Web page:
not make the mistake of thinking
they will as certainly meet all the
requirements for breeding purposes.
The grade represents only itself; th
full blooded animal represents not
only itself, but also the breed to
which it belongs. The grade in
herited certain qualities from its
parents, but the full blooded animal
has a long line of praiseworthy an
cestors. Let us not have so much
faith in individual exellence as we
liave in irreproachable pedigree;
and yet a grade may fill our want ex
actly, and have prime points of
beauty and symmetry.
It is wise to have no more furni
ture in the chicken house than is
absolutely necessary, and let that be
light and movable. However care
fully you clean and fumigate, white
wash and disinfect, you will still
have lice about. The less there is
to handle, the more successful will
you be in your battles. If there
must be partitions, let them be of
It is not best to otTer your fowls
for sale during the moulting season.
Moulting is in no sense a disease,
but the system is so drained that the
meat loses its flavor and its tender
and juicy condition.
On the average, perhaps, it costs
us about one dollar a head to feed
our poultry for a year; therefore, the
hen has to lay about 100 eggs to pay
for her keeping. It is only after
that that the clear profits come in.
Even carbolic acid is not sure
death to all formsof parasites. Lime
is much more potent, and if poultry
houses are whitewashed from time
to time the nuisance will be more
BUpely abated, although they breed
fast. Grease the perches occasion
ally, and even dip their ends in solid
To be in a good condition for lay
ing the hen should never have a full
crop during the day. The warm
meal of mixed food ia the morning
Our new steel binders, with steel
platform, and all wearing parts fitted
with roller and ball bearings, insures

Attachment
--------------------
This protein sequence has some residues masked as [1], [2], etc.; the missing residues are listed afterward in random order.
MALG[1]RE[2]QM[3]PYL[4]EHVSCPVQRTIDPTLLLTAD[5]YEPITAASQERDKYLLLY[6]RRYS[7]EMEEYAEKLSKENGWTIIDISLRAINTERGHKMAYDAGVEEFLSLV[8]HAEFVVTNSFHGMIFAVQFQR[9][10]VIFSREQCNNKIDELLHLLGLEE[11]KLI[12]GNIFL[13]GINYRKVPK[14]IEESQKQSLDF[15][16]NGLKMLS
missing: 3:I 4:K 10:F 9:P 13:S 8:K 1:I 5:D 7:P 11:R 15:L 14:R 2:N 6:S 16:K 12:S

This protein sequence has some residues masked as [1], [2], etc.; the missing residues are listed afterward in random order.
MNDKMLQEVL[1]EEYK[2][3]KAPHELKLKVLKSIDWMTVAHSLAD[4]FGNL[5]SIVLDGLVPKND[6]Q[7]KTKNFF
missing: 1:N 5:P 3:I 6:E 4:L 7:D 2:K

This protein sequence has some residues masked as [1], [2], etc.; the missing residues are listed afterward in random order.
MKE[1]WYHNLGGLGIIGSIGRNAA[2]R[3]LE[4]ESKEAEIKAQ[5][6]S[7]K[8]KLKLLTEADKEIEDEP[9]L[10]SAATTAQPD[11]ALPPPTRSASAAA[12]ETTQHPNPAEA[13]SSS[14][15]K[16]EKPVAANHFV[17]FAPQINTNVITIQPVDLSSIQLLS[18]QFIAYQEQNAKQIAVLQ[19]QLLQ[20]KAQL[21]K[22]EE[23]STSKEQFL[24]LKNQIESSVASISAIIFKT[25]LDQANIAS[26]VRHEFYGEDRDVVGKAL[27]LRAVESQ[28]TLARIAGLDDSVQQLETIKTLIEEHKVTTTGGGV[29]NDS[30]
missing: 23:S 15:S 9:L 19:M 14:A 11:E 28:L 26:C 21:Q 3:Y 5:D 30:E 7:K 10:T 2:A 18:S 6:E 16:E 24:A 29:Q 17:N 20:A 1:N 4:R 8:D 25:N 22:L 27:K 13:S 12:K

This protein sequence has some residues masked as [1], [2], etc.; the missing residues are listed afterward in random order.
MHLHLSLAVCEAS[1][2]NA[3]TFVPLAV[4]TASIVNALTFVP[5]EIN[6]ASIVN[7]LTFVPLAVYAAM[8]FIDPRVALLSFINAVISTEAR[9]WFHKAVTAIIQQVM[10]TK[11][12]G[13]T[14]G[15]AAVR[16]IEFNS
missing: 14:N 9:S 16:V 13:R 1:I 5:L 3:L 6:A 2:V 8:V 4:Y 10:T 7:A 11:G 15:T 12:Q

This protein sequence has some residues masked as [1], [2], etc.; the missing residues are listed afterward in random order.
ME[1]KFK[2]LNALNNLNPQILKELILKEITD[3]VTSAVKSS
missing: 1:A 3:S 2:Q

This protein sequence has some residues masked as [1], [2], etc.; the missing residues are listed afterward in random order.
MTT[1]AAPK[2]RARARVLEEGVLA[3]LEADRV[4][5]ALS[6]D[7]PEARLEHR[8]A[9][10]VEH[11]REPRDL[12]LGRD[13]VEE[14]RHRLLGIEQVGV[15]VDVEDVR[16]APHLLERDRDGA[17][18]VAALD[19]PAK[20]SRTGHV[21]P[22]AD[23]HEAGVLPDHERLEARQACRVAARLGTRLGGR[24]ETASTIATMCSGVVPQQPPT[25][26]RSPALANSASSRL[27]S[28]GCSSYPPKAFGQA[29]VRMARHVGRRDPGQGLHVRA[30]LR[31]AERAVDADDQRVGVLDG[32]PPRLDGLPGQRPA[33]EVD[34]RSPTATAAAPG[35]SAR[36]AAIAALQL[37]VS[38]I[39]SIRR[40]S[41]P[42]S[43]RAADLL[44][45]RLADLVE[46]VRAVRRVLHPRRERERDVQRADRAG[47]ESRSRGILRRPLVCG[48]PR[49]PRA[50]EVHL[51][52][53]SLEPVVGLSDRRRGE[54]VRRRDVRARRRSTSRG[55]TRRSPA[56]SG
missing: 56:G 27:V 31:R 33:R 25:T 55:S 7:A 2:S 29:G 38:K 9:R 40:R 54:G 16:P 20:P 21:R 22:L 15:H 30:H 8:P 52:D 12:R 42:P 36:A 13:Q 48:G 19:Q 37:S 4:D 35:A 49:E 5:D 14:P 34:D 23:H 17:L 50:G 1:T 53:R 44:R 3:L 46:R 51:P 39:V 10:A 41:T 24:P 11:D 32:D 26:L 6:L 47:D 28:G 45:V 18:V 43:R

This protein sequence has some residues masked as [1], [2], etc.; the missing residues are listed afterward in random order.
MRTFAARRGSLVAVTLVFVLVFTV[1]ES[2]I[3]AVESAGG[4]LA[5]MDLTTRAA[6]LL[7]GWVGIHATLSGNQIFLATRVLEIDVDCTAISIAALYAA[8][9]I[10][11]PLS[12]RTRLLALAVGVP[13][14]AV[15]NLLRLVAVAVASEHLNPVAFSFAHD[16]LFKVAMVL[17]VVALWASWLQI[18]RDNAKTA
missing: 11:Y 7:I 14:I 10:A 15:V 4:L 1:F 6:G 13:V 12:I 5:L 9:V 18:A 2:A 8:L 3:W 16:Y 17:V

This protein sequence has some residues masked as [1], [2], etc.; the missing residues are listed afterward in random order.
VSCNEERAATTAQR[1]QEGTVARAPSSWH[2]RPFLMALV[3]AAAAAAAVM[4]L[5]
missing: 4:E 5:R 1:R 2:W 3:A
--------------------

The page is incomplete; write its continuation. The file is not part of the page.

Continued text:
light draft and but little wear.
for 1898 are perfect in construction. Be
rated ledger plate in guards saves
grinding. Hall and Roller bearings,
makes them easy to handle.
Deering Hay Rakes are all steel with
combined pole and shafts, so you
can work one or two horses, as you
please. They possess several points
superior to any other.
Garr Scott Engines and Threshers,
should be a very light one. A quart
of mixed, ground grains, moistened,
is sufficient to give 40 hensj a start,
and then scatter two or three quarts
of whole grains among the litter for
them to find during the day. If we
pamper our hens they will not lay.
Do not throw long grass to the
fowls, unless it be a sod. It will not
take long to run it through a cutter;
then feed it in troughs. It should
not be over an inch long.
In poultry and dairying it pays to
sell to the consumers direct. Put an
advertisement in the town newspa
per that you have fresh butter, fresh
eggs and prime fowls to sell, and see
how quickly your "upply is spoken
for. You will no longer need to sell
to grocers at their own prices. Buy
ers are never sure of getting fresh
eggs, or escaping oleomargarine.
The egg shell is porous, and when
ever it comes in contact with filth
of any kind the quality of the egg is
very quickly injured. Eggs for
hatching should be washed in warm
water before being set, that all
closed porey may be opened.